Claire Kidwell

News Producer, Announcer

Claire Kidwell is a junior at Missouri State University, and is majoring in Global Studies with minors in Music and Math. She is from Cape Girardeau, Missouri, and is involved in Model United Nations, the MSU Chorale, and the Kindness Commission.

Greene County Courthouse
Scott Harvey / KSMU

In the past, when jury duty called, you’d get a notice in the mail and follow the instructions for a paper trail.  But now, Greene County joins several other counties across the state in using a new, digital system for the jury summons process. 

The Show-Me Jury, or e-Juror, is expected to speed up the process once a juror receives a summons.

Instead of having to go back and forth through the postal service, jurors can fill out their information online.

Anthony Rodebush is the jury supervisor for Greene County.

deovolentl / Flickr

Ten years after the 2008 Housing and Financial Crisis, experts say the local housing market in the Ozarks is improving— but still recovering. 

Charlyce Ruth, the CEO of the Home Builder’s Association of Greater Springfield, says Springfield had a unique experience during the housing crisis.

“We didn’t slow down as quickly as parts of the rest of the United States, so we were a little bit slower to come out of it as well.”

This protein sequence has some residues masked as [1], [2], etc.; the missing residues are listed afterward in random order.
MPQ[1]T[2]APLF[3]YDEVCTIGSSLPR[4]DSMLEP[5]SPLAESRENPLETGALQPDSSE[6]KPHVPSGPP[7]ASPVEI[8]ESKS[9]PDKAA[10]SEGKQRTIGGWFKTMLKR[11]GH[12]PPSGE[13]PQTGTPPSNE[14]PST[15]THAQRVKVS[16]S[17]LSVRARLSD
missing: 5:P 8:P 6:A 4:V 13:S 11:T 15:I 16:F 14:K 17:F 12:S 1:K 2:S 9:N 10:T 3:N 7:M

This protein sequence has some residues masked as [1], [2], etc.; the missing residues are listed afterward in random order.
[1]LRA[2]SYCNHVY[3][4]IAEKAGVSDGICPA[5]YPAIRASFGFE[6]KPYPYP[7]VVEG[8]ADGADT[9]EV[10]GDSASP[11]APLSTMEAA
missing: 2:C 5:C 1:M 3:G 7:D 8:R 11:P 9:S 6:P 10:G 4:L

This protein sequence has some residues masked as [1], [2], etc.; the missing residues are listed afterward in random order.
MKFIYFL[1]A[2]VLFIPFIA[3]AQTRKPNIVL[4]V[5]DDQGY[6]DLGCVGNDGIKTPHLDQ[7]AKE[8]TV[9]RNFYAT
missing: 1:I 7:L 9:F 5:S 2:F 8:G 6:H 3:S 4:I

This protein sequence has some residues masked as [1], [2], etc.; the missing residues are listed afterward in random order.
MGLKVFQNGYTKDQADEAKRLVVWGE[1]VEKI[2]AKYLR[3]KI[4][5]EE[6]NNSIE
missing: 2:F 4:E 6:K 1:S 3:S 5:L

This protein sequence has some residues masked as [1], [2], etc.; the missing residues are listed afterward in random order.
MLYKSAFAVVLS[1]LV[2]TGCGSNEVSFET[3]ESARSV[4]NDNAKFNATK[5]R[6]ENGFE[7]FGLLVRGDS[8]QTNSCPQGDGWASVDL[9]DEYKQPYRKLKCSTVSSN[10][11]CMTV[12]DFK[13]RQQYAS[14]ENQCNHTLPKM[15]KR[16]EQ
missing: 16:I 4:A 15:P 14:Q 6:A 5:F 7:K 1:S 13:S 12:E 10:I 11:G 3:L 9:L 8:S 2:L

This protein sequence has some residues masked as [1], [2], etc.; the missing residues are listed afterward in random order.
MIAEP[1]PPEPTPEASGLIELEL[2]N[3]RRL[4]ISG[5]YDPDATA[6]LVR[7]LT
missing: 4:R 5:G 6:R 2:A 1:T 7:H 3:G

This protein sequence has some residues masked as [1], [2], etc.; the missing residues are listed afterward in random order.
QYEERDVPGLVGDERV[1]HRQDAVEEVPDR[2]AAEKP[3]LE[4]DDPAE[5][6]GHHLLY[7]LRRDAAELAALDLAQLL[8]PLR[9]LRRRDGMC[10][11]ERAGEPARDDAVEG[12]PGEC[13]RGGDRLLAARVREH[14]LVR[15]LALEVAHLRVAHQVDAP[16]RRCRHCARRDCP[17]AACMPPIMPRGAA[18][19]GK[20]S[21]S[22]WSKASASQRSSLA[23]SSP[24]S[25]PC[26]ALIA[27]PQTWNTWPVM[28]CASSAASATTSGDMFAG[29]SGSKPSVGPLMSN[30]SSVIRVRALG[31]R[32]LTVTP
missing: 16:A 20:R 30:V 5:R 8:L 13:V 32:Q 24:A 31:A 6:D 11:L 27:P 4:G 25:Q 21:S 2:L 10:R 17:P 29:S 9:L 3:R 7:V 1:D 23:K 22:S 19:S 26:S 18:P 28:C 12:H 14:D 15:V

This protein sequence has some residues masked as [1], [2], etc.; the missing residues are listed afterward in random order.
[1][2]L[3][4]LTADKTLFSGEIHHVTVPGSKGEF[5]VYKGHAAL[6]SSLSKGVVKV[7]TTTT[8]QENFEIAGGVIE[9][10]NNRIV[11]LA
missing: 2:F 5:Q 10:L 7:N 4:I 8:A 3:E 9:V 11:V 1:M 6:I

Claire Kidwell / KSMU

Governor Mike Parson signed legislation into law Friday in Springfield concerning emergency medical services and 911 emergency communication services.

Many representatives of emergency response services across the state as well as lawmakers who pushed for their passage in the Missouri Legislature were at the Greene County Public Safety Center to witness the signing of the bills.

Claire Kidwell / KSMU

As people meander through Nathanael Greene/Close Memorial Park, they can wander into what looks like a set for Little House on the Prairie.

This is the Gray/Campbell Farmstead, and on this property is preserved Liberty School, an old one room school house from the north of Springfield. While the school is no longer in operation, there are still those who remember going to class there.

“I attended as a five year old. In 1947 they didn’t have Kindergarten, but they let me go.”

Missouri Digital Heritage / Springfield Greene County Public Library

During World War One, one of southwest Missouri’s main contributions to the Allied forces was supplying mules and horses for work in the trenches. KSMU went back in time to gain a better understanding about these hardy animals for our Sense of Place series on local history.

Michael Price might be sitting behind a desk, but this man knows a lot more about mules than you might think.